Just go out of town to see some grass, flowers, or trees. If we can't have enough sense to plant trees, shrubs, and flowers all around our cities, we can at least have enough sense to plan for parks and preserve those green areas left. We are not asking people to turn off their lights. We are asking them to shield their lights, use proper lighting levels for the lighting task at hand, and turn off unneeded lights.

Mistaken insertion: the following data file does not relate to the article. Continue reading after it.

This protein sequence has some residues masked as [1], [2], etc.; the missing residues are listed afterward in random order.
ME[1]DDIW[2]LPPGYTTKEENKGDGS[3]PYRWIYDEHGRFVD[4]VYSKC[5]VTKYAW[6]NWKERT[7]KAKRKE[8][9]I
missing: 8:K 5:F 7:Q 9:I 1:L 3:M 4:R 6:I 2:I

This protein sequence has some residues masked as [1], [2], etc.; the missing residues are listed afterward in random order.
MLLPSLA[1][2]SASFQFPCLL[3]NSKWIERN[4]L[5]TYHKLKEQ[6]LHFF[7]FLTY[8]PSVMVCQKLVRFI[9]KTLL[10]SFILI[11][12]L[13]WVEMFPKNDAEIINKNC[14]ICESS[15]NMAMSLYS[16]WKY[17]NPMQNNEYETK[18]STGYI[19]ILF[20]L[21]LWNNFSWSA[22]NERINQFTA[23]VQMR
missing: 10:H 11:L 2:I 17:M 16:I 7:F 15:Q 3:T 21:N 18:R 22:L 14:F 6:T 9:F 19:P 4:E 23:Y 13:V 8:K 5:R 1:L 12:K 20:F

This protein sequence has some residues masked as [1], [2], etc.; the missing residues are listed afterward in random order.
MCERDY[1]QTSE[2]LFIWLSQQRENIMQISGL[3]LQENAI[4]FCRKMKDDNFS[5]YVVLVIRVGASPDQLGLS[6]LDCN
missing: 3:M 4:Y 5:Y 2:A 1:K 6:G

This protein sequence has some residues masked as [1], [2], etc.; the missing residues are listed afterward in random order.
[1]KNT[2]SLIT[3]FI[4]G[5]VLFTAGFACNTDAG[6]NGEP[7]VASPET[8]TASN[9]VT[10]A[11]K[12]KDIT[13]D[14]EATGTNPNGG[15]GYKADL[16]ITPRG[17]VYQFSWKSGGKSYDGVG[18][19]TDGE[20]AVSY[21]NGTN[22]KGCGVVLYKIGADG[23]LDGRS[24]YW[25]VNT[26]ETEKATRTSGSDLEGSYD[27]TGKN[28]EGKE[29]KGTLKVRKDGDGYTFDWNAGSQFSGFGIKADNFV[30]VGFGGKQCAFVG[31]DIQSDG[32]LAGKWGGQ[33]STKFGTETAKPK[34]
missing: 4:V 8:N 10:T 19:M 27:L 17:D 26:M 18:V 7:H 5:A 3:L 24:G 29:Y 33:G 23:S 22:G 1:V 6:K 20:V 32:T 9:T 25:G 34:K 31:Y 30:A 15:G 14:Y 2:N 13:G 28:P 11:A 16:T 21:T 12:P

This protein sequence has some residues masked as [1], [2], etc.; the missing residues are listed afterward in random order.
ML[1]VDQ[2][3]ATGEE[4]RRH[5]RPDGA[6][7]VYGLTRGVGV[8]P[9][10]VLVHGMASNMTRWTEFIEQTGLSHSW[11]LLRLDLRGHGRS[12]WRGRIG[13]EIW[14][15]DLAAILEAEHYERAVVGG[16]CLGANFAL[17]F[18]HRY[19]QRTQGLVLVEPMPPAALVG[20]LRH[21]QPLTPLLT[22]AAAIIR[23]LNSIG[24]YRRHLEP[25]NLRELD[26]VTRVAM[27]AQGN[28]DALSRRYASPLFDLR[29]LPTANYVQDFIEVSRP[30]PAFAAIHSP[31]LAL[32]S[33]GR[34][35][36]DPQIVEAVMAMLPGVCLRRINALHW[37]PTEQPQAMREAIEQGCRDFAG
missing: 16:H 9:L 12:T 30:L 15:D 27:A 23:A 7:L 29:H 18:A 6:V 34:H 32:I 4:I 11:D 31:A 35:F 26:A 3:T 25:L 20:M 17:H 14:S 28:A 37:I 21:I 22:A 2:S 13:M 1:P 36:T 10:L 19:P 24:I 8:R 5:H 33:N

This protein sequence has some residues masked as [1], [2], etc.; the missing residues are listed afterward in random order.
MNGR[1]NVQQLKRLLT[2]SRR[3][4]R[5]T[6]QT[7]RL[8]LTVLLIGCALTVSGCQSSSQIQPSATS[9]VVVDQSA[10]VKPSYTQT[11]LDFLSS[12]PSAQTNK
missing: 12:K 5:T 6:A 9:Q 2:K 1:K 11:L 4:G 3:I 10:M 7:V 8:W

Yes, the problem is enormous, growing in many areas, and very difficult to grasp fully. This doesn't mean it isn't worthy of effort. Only recently have we realized there are solutions to most lighting difficulties. There are now excellent fixtures available for all lighting needs. This is one of those few problems whose solution is eminently sensible, available, and saves money in both the short and long terms. If you expect to rid a large city of its sky glow in the next year, then you will be very disappointed. If you want to get rid of local sources of light trespass, such as a dusk to dawn light next door or an unshielded street light on the corner, then you have a very good chance of accomplishing your goals with persistent but not obnoxious effort. You also have a reasonable chance for changing laws and instituting proper lighting techniques in your community. Over a long period of time, good lights will replace the bad ones. There will be a gradual slowing of the loss of dark skies and then an actual darkening of skies in some areas. This will not happen quickly, but it is possible. It will take incredible amounts of work and determination, but it can be done.